Happy Friday, Rules readers. I’d like to share some links with you about school climate and student well-being. But first, let’s talk about this laser-filled photo.
If you watch late night TV, read blogs, or subscribe to a large newspaper, there’s a good chance you’ve already seen this photo. The professional portrait of a high school student and his principal holding their beloved pets is an amazing image on its own, but it also offers some potential insights into school climate.
Draven Rodriguez, a 16-year-old student at Schenectady High School in New York, originally took the 1990s style school photo alone with his cat, Mr. Bigglesworth, in hopes of using it as his senior yearbook portrait. Recognizing that the school might have some objection to the unconventional photo, Rodriguez started an online petition drive that quickly spiraled into a social media sensation.
“Hi all. This is my photo that should be going into the yearbook, but we know how finicky the school systems can be,” Rodriguez wrote. “I’m hoping that with enough signatures, my school simply can’t turn this down.”
When the school said the photo didn’t meet the criteria for inclusion in the student portrait section, Principal Diane Wilkinson offered a compromise: If Draven and Mr. Bigglesworth would pose next to the administrator and her chihuahua, Vivienne, Wilkinson agreed to use the photo on her principal’s page to raise awareness for animal rescue efforts.
“Being principal of 2,400 kids, you want to think of all the kids who want to have a professional shot that looks consistent in that area,” Wilkinson told the Albany Times-Union. “I loved Draven’s picture so much.”
So what can we learn from this? Wilkinson’s willingness to both see the humor in the situation and to embrace it surely made her more relatable to students, not just Rodriguez (although I’m sure there are some jealous kids who’d like to be in that photo too). She saw an opportunity to adhere to the yearbook’s rules while also recognizing the creativity of a student. In a time when student voice, individuality, and healthy student-educator relationships so emphasized in schools, maybe we’ll start seeing more Mr. Bigglesworth photos in yearbooks. Maybe.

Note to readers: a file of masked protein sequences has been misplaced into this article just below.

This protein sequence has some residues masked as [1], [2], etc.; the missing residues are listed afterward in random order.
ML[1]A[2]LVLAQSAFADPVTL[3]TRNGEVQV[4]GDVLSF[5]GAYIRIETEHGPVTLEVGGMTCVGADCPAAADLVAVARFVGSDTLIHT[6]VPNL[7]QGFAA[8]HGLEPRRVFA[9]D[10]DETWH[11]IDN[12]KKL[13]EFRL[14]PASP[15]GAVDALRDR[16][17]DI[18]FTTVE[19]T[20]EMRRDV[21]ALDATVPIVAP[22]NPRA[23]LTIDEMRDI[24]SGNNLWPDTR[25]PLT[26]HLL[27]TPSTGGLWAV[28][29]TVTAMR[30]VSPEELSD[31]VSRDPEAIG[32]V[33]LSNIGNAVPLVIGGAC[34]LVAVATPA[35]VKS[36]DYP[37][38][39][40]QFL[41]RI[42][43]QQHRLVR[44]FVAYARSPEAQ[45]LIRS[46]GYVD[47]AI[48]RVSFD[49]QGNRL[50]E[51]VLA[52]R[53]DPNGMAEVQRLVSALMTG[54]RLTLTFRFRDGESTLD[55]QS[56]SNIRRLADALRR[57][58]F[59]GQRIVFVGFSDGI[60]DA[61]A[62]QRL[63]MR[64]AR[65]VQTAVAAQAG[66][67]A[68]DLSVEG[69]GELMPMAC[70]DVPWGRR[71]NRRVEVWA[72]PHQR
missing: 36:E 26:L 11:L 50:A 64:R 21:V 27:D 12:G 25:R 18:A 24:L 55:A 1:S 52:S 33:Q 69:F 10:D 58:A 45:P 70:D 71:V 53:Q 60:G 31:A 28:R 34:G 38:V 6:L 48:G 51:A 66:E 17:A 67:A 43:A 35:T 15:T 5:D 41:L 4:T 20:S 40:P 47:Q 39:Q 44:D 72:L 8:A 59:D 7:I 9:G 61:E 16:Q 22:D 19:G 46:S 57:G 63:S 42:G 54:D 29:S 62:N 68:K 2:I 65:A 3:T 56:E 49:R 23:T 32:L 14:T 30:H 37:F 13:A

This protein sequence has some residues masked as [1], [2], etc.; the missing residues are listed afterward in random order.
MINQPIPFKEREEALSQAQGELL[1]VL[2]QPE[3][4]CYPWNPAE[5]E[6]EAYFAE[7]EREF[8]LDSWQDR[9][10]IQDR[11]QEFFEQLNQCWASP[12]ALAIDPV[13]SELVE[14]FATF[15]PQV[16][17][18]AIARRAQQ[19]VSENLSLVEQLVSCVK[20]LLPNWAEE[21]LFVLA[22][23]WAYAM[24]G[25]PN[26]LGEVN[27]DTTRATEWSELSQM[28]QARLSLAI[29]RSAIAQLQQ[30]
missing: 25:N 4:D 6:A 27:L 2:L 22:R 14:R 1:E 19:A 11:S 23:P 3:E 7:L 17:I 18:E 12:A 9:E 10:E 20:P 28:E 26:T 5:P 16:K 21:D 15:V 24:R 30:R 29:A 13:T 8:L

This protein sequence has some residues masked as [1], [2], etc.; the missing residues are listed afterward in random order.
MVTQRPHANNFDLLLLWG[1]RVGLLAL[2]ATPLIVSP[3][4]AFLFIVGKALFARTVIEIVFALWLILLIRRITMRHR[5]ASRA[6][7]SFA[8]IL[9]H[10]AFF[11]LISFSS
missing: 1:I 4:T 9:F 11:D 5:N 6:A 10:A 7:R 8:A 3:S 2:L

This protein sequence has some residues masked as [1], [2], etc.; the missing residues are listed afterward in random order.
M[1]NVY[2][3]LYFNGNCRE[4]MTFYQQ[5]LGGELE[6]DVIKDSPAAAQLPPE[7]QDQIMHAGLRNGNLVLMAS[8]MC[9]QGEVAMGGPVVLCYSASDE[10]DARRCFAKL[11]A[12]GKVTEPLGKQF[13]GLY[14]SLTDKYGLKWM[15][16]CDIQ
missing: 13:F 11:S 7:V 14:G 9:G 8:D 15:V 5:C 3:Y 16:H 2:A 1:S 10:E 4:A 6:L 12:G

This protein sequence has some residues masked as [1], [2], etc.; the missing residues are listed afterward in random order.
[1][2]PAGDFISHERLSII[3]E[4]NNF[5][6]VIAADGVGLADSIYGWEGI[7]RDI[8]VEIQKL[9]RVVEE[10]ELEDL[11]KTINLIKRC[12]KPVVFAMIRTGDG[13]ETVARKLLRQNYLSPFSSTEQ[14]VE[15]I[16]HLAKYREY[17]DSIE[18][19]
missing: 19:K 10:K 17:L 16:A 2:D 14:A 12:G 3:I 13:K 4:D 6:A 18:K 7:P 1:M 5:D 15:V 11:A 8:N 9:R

Now for those links. This week, we read about civic engagement, teaching millenials, and the importance of supporting students.
On civic engagement...
Intuitively, we know that joining an organization, attending a public meeting or donating time or money to a charitable cause can all contribute to the social good. But there is a growing body of research that highlights additional benefits for individuals and society." —A new report from Opportunity Nation explores the correlations between civic engagement and youth success.
On those millenials...
When teachers communicate with students in a way that confirms their performance in class, it helps students feel better about their learning experiences and, ultimately, challenges them to continue improving." —Teaching Now covers new research on teaching students born roughly between 1980 and 2000.
On supporting students...
Instead of allowing everyone in our schools—students, teachers, and other staff members—to focus on these fundamentals, we have insisted on setting up an accountability system on a narrow set of measures: grades and test scores. And we have gone insane over it." —Brandon H. Busteed, executive director of Gallup Education, writes about the needs of students to feel supported and engaged.
Photo: Vincent Giordano/Trinacria Photography
A version of this news article first appeared in the Rules for Engagement blog.